Some people may think the only international language is love. Wrongo, punks. What kind of person loves someone they can’t even talk to?
Nope, the real international language is art. Some of it is international because without words it expresses a deeply held belief or invokes a powerful emotion. Some of it is international because it has value and meaning to a wide variety of cultures and countries around the globe, even if that meaning is not exactly the same everywhere. Some of it is international because no one really understands it, in any country. Regardless, art serves to connect us, whether through response to it, esteem for it, or rejection of it.
A more specific example can be seen here, relating to the specific art of classical music. Now, whether or not you are a fan of classical music (or of the NY Philharmonic), the idea of a symphony being a bridge between two very different and often opposed cultures is inspiring to me. it reminds me of that famous World War Christmas, when both sides stopped fighting and just sang carols back and forth in their disparate languages. There is a respite, a gift, and a connection we share in music that has power and deep meaning, something of significance that I hope we can learn to develop.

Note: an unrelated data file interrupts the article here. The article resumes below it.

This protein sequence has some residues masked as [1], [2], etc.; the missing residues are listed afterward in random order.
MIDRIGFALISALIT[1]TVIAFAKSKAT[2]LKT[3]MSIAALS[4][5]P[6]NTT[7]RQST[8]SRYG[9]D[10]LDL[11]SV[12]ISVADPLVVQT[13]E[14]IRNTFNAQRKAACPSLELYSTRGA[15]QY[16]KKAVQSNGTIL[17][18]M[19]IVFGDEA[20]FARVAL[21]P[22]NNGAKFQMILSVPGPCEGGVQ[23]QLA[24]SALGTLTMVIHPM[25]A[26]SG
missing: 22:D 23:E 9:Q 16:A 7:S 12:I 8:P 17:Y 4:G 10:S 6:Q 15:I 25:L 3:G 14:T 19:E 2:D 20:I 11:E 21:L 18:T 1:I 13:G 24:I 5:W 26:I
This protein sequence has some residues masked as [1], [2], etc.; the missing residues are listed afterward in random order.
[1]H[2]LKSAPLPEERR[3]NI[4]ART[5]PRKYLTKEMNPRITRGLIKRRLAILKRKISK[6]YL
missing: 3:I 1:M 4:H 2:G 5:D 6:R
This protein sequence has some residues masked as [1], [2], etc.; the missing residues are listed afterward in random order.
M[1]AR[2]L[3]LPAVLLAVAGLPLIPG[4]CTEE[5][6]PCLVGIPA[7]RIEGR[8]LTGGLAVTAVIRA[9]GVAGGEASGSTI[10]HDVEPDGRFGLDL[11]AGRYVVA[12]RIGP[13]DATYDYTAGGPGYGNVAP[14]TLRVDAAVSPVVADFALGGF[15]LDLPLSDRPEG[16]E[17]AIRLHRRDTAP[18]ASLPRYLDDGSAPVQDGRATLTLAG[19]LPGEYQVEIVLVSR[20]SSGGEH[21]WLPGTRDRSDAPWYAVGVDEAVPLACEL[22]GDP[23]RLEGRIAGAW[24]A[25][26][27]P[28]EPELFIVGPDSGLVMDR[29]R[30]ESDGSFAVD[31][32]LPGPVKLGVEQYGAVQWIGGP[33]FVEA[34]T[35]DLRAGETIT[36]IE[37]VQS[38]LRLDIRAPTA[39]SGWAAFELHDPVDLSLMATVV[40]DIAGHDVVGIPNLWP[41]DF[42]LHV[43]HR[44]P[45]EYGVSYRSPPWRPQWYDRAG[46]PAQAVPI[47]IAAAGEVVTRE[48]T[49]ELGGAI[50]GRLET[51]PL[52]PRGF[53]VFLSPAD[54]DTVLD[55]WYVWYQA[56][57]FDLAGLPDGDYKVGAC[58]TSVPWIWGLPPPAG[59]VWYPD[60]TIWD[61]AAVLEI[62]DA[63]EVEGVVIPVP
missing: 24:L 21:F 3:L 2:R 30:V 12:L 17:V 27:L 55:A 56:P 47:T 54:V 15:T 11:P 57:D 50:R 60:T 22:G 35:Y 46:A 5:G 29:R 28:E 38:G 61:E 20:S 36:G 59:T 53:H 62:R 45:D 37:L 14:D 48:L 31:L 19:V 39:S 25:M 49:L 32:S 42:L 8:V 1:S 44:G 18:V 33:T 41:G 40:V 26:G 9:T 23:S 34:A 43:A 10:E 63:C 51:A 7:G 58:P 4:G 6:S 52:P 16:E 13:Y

There are studies that show calming effects due to music, and it is also thought to improve brain function in the elderly by stretching parts of the brain that are not typically or as frequently exercised. There has even been some success in the area of music therapy and Alzheimer’s and dementia patients. Finally, this article paints an even more hopeful picture of the relationship between sound and better health. Too bad I didn’t see this long one first.
Though it seems like similar types of music are processed by various people in similar ways, musical taste remains a hallmark of individual personality. Why is this? Is preference in some way linked to who we are, or who we want to be? Does the emotion/memory/endorphin rush sparked by music look the same, or mostly the same, in all of us? Or is some part of that response to music colored by our own preferences, or tastes? Could music, over time, affect who we are, and if so, does it provide some evidence to a true ‘generation gap’ due to what type of music is popular in our culture at a given time?